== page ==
Man, the tomatoes are really coming in now! Just look at how many I picked Thursday night. We amended a couple more beds, planted a few more things (two Sugar Baby watermelon plants, a package of red seeded yard long beans from Kitazawa seeds [yes, more yard longs], and a bunch of orphan plants from work), harvested some of the garlic and picked a LOT of tomatoes. You can see all sorts in the baskets in the picture, along with some onions I plan to use in sauce. Underneath the hat (and booze) are a dozen or so bulbs of garlic, some of which will go in the pot, too.
The garlic did pretty good. I planted a hundred each Inchellium Red and some other plain white garlic from work last October. I'm leaving the plain white for a little while longer since it was still quite green, but the Inchellium was falling over, so we pulled it and got about 75 bulbs that made cloves, some small and some large. I planted probably twenty really small cloves that I didn't expect to make much, so all told that's a good harvest.
I kept out a dozen or so of the biggest bulbs for replanting next year. Some stems broke off the bulbs when we pulled them, so those came in the house with me for cooking first (I'm thinking trim the pointed top, stick a pat of butter on it and bake). And the rest were braided. I'm not sure if I did it right and the braids may fall apart before too long, but at least they're all not laying on the ground.
Overall, not bad for the third try. First try, I left them in the ground waaaaay too long and the wrappers rotted away. Second try, it got too hot way too early and they never made cloves. So I'm happy with this year's gain.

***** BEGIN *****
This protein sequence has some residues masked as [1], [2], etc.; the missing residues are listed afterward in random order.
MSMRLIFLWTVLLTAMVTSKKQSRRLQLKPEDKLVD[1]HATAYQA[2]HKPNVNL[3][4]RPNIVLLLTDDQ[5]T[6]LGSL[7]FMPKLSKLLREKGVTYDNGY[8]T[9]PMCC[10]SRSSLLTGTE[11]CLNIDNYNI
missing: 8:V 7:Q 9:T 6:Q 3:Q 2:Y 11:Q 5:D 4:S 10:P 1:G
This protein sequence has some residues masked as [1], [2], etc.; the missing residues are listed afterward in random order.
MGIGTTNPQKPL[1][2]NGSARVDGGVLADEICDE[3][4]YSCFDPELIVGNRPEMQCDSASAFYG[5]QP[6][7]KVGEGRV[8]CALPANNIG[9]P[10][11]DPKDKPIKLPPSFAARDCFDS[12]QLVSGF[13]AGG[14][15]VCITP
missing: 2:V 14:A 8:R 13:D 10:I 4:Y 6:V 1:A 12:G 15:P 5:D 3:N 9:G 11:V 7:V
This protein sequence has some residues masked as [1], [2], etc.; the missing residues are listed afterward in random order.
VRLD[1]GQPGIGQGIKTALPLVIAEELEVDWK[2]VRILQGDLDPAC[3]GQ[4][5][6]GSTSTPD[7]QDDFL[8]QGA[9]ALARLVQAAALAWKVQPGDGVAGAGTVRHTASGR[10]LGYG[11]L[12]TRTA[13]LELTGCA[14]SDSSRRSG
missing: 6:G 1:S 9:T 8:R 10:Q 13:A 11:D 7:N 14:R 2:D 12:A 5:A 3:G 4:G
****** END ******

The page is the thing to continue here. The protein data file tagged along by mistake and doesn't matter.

Garlic is a member of the Holy Trinity of Cooking, so I'm not
giving up on learning to grow it well. And to find the perfect types for this area. I hope to order some different ones from Gourmet Garlic Gardens
this fall. I also picked up some bulbs from a little old man at the farmers' market last week who said he's been planting it for thirty years, so long that he's forgotten what kind it is. It's purple striped and looks like a hard neck, but I may be mistaken. He said to wait until the first cold snap to plant it so it'll sprout right away. Sounds like a good tip to me. Faster sprouting = less time sitting there in the ground, getting exposed to disease and rot.
Speaking of that Holy Trinity, I've still got to work on growing onions better. I think I'll order some sets from Dixondale
early this year and get them in the ground as soon as they'll send them. Got that tip from another grower at the market who was selling some gorgeous whoppers. She said it was her first try at onions and got them in the ground in December. Gonna' do that next year for sure.
Peppers, the last member of the Trinity, I think I have by the balls. Check out the bell peppers in the picture on the left, and the one in the picture below. It's as big as a baby head! FINALLY I've figured it out. Acidity. They like acidity. I read about that online, on a guy's website who had pictures of plants with beautiful colored bells dripping off his plants. With success like that, you don't argue much.